After having clarified the use of the terminology of nous and phronesis in the tradition precedent and posterior to Socrates and Plato (ch. 1), I analyse the specificities of the two methods through the interpretations of some key passages belonging not only to Plato but also to Xenophon and Aristophanes. In chapter 2 I discuss the Socratic phronesis, underlying the cognitive valence of aporia as the “non-seeing” paths of escape in the elenchus (in contrast to the Platonic paradigm of knowledge as vision) and emphasizing the notion of listening to the daimonion as practical reasoning. In ch. 3 I treat the Platonic nous in particular regarding its relations with the dianoia in the dialectic process and with eros. Eros allows the successful attainment of knowledge, overcoming the Socratic and aporetic outcome and attaining the notion of knowledge as the enlightening of vision. In the conclusion I claim that Socrates pursued a negative outcome in order to bring his interlocutors face to face with the aporia and, therefore, that is a purely Platonic goal to wish to resolve the Socratic impasse. The novelty of Platonic epistemology lies exactly in the invention of the intellectual object – the ideas – that realizes from an ontological point of view the Socratic notion of universal, and giving to the nous the central role in the epistemology, since it is the capacity to grasp these objects. Platonic epistrophe is a katharsis of the “second level” which wishes to resolve positively the Socratic purification of errors, as being that of the “first level”. The necessity of negation, “not seeing” and silence that belongs to the Socratic method acquires in Plato the character of a positive generation of knowledge through the overabundance of the nous.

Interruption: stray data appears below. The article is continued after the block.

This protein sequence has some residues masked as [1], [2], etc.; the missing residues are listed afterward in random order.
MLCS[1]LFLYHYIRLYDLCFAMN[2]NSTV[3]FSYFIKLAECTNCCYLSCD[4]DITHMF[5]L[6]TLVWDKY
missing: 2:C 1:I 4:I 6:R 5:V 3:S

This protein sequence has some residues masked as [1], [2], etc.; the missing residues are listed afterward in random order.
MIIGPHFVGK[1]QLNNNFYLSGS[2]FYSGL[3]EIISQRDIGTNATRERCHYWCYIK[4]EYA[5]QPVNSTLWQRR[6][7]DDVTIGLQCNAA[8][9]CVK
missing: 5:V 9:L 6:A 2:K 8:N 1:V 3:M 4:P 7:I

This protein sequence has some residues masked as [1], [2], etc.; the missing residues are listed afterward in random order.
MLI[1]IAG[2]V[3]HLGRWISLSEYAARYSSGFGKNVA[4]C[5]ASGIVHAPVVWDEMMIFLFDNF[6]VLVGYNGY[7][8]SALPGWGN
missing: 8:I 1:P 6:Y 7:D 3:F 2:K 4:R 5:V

Despite these important differences that should be underlined to grasp the specificities of the Socratic and Platonic methods, the role of eros in the acquisition of knowledge highlights a line of continuity between the two and, therefore, between phronesis and nous. Noetic contemplation represents, therefore, the Platonic passion for knowledge and his faith in its practical efficacy, exactly as does the Socratic erotic wisdom.
KEYWORDS : nous, phronesis, eros, Socrates, Plato, Socratic method, Plato’s epistemology.
3. (2016), “Emotions”, in M. Peters (ed.), Encyclopedia of Educational Philosophy and Theory, Springer Singapore. DOI 10.1007/978-981-287-532-7_311-1